Brazil hopes for “R9” again at the World Cup 16 years after Ronaldo

Seven goals in last six internationals: Richarlison is in World Cup form.Image: imago

Brazil has been waiting a long time for a successor to “Il Fenomeno”. At the World Cup in Qatar, the hopes of the “Seleçao” are on Richarlison. A shy striker whose life was saved by football, not only in the figurative sense of the word. Our series on the key figures of the World Cup favourites.

9/11/2022, 2:37 p.m09/11/2022, 16:27

Nicholas Helbling

He was sent off after just four minutes of the 2006 World Cup round of 16 against Ghana. As the defense speculates on their offside trap, Ronaldo is then alone in front of the keeper – the Africans soon discover that this is not a good idea. A quick step with his right foot, he tapped the ball with his other foot, and the then thirty-year-old already had a clear shot and was unable to take the opening goal.

It was Il Fenomeno’s last World Cup goal. Since then, Brazil has been waiting for a successor. Now there are hopes for Richarlison – and the 25-year-old believes he can fulfill them. “I will be Brazil’s top scorer at the World Cup in Qatar,” he said in an interview with Globo. Despite strong competition from Swiss group rivals Arsenal’s Gabriel Jesus and Liverpool’s Roberto Firmino, Richarlison was seeded last. He scored seven goals in six games. So, 16 years after the World Cup in Germany, the “R9” should be built again in Qatar.

Richarlison’s journey began in New Venice, a small town almost 800 kilometers north of Rio de Janeiro. And he almost ended there. “Where I lived, there were a lot of people who used drugs and owned guns. It was a dangerous area,” he once told FourFourTwo. He could have lost his life several times because he was in the wrong place. “A lot of my friends are lost in drugs and most of them are in prison.”

Football as a way out – and as a rescuer

But for him, there was always only football. Like many Brazilian footballers from poor areas, sport was an outlet. But football didn’t just figuratively save Richarlison’s life. When he was 14, they held a gun to his head. “He thought I was a drug dealer. But the young man showed the ball he was carrying and explained that he was on his way home from football. He easily escaped the situation, as Richarlison writes in “The Players’ Tribune”.

Long before that, today’s Tottenham professional subordinated everything to football. His parents separated when he was seven, and knowing his mother wasn’t into the sport and was unlikely to drive him to practice or games, Richarlison jumped off the float and ran to his father. He got his love for football from him and did not lose it when he returned to his mother after three years.

Richarlison with his father.

Because they needed support, he had to work from the age of 11. He sold ice cream, washed cars and also worked on his grandfather’s farm. He didn’t enjoy it – he just wanted to play football. Talent alone was not enough and Richarlison was repeatedly rejected by bigger clubs. Even at 17 – an advanced age for a youth academy player – he was still waiting for a contract. When Richarlison saw how badly his father, still living alone and also suffering from depression, was doing, he flipped a switch, he writes. It was clear to him: “I have to get him out of there.” And there was only one way to do it: football.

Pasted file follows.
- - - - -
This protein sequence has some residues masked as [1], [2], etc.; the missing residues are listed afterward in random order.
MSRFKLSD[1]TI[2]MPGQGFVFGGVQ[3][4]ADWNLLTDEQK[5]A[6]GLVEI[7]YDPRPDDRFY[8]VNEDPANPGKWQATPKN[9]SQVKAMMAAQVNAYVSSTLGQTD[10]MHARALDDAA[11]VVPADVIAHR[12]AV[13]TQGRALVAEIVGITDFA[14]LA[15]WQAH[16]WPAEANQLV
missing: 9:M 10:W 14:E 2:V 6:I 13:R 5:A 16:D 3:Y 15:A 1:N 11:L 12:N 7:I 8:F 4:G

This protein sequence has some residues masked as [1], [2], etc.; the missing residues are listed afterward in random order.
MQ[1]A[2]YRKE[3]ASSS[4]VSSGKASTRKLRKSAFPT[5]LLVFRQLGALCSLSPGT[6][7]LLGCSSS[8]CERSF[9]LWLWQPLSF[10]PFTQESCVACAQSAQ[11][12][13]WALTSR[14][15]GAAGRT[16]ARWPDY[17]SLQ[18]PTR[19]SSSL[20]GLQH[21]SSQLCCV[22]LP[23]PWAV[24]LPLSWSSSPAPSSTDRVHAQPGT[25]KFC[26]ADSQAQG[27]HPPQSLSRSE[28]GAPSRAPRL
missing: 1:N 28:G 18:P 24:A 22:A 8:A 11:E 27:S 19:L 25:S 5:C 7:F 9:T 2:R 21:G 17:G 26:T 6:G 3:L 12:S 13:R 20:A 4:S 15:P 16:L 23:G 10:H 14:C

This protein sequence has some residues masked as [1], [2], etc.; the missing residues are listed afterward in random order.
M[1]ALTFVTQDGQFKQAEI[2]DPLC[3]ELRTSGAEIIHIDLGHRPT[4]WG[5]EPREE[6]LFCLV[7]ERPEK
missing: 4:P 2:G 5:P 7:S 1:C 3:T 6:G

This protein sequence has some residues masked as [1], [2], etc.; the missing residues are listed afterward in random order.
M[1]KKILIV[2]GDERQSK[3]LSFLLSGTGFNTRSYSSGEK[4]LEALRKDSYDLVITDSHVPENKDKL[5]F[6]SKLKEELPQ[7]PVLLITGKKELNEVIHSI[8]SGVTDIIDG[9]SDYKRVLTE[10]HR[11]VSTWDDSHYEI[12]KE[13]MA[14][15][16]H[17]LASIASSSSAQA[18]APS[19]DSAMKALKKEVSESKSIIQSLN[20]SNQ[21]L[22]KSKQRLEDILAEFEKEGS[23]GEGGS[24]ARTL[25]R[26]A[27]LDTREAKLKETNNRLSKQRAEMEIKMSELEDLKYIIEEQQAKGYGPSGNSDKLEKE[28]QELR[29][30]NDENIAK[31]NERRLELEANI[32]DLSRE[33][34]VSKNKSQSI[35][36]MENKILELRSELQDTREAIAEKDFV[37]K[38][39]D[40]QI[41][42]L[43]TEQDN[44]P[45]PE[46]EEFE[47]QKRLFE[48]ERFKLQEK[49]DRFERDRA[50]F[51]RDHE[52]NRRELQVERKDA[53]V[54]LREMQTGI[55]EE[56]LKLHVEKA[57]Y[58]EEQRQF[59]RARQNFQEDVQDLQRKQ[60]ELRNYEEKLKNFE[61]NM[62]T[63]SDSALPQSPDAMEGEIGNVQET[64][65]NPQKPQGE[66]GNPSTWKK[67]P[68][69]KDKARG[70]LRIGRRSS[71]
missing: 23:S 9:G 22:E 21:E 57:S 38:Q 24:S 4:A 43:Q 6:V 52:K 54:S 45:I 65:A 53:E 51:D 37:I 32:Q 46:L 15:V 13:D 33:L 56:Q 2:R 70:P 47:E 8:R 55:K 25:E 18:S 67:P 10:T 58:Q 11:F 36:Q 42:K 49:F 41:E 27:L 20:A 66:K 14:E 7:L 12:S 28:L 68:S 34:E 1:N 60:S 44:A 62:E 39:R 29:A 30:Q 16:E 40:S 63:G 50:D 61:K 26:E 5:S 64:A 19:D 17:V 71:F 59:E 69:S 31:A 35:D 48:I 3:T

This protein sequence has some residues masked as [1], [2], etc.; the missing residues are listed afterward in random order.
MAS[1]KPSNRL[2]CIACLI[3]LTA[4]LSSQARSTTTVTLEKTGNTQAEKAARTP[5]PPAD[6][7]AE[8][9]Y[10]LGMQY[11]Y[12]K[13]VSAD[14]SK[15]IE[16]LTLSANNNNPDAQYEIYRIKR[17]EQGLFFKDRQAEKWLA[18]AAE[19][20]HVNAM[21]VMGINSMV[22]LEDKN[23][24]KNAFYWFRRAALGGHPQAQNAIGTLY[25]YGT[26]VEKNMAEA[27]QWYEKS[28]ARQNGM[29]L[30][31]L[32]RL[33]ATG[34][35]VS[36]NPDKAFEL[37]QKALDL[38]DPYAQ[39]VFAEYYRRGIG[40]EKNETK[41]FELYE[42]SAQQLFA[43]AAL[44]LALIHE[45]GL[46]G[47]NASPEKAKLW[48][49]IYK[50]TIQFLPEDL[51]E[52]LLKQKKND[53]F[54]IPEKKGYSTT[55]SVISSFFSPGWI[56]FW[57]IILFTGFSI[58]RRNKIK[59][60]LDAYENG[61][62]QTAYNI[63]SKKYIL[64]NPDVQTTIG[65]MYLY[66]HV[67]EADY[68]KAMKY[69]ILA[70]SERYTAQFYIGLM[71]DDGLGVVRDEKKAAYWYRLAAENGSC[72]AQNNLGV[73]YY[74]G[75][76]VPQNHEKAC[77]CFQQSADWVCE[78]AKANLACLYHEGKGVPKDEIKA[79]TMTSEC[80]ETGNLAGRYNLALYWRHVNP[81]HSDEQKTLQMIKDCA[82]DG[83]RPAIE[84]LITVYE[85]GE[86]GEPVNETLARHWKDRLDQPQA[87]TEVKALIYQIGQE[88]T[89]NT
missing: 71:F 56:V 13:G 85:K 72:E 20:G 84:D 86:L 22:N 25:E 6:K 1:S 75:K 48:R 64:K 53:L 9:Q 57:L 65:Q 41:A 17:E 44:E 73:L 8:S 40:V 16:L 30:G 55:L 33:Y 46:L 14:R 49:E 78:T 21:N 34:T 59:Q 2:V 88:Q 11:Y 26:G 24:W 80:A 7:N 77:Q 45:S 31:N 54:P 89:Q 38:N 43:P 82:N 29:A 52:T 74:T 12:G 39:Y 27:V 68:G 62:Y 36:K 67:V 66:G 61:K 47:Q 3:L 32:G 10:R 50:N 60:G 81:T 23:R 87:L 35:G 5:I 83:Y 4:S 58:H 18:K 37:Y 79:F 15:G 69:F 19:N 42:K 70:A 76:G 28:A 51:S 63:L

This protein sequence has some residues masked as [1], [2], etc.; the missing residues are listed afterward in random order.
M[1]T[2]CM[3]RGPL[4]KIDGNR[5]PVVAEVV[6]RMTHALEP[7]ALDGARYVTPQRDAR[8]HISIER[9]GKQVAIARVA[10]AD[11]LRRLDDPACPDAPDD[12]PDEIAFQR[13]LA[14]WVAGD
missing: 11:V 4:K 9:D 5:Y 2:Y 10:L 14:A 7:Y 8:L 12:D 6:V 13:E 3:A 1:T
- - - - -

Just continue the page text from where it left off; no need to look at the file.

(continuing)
Last chance at 17

This extra motivation came at the right time. At the time, he was on trial training with Brazilian second division club América Mineiro. “It was my last chance. Richarlison started training even harder – and it paid off. Soon after, he had his first contract in his pocket. In the summer of 2017, shortly after his 20th birthday, Fluminense left for Watford in England and Everton a year later.

He was not always popular with England fans. His name kept coming up when it came to the most hated player. Sometimes he attracted attention with swallows, sometimes with harsh fouls like against Liverpool’s Thiago. Richarlison was also a source of irritation in other ways. In the spring he threw a firecracker back into the crowd that had been thrown onto the pitch after one of his goals for Everton. After moving to Tottenham, he accused his former club of a “lack of ambition” to FourFourTwo.

But off the field, Richarlison has a completely different side. “He has a very pure heart,” Marco Silva, his former manager at Watford and Everton, told This is also shown in the episode describing The Athletic. When he was still playing in Mineiro and after his first sponsorship deal with Nike, he received a lot of clothes that were sent to him, he took them into the city and gave them to the homeless.

And while Brazilian superstar Neymar supported right-wing populist Jair Bolsonaro in the recently concluded election campaign, Richarlison prefers to campaign for other issues. For example, protecting the rainforest or fighting racism. “Land is our greatest treasure. Let’s take care of them.” That’s another reason why fans of the clubs he plays for love the shy forward off the pitch. And he also says he still loves Everton despite his move to Spurs.

But the love for the “Seleçao” is even greater. Even as a child, it was best for him when his country played. And he also remembers the 2006 World Cup when Ronaldo scored against Ghana. “We painted the street and cheered for the team with flags.” During the World Cup in Qatar, other children will paint the street and cheer for him as they once did for their idol. And then hopefully they can celebrate goals from “R9” – just like he did 16 years ago. After all, Richarlison is Brazil’s best scorer.

Plan of Brazil

November 24, 20:00: Brazil – Serbia
November 28 at 5 p.m.: Brazil – Switzerland
December 2, 20:00: Cameroon – Brazil

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